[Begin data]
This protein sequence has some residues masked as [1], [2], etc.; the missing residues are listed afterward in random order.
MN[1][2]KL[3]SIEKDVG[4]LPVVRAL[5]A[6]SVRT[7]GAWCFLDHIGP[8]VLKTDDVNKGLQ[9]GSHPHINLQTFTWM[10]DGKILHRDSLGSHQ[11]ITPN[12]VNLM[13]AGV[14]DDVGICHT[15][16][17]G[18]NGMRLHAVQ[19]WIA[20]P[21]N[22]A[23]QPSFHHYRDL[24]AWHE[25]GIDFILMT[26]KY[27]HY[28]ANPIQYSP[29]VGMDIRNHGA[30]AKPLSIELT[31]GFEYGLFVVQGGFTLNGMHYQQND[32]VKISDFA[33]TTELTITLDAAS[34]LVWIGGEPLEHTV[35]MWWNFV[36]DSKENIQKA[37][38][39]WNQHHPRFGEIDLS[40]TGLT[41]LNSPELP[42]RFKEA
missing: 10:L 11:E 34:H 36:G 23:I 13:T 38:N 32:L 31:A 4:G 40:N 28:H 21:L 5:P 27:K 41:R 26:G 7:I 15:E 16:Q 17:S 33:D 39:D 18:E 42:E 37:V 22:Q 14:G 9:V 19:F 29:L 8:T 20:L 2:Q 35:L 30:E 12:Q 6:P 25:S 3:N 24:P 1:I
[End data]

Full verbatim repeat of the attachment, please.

This protein sequence has some residues masked as [1], [2], etc.; the missing residues are listed afterward in random order.
MN[1][2]KL[3]SIEKDVG[4]LPVVRAL[5]A[6]SVRT[7]GAWCFLDHIGP[8]VLKTDDVNKGLQ[9]GSHPHINLQTFTWM[10]DGKILHRDSLGSHQ[11]ITPN[12]VNLM[13]AGV[14]DDVGICHT[15][16][17]G[18]NGMRLHAVQ[19]WIA[20]P[21]N[22]A[23]QPSFHHYRDL[24]AWHE[25]GIDFILMT[26]KY[27]HY[28]ANPIQYSP[29]VGMDIRNHGA[30]AKPLSIELT[31]GFEYGLFVVQGGFTLNGMHYQQND[32]VKISDFA[33]TTELTITLDAAS[34]LVWIGGEPLEHTV[35]MWWNFV[36]DSKENIQKA[37][38][39]WNQHHPRFGEIDLS[40]TGLT[41]LNSPELP[42]RFKEA
missing: 10:L 11:E 34:H 36:G 23:I 13:T 38:N 32:L 31:A 4:G 40:N 28:H 21:L 5:P 27:K 41:R 26:G 7:I 15:E 16:Q 17:S 33:D 39:D 18:E 42:E 37:V 22:Q 14:G 9:V 19:F 29:L 8:T 20:L 2:Q 35:L 30:E 12:Q 6:P 25:S 3:N 24:P 1:I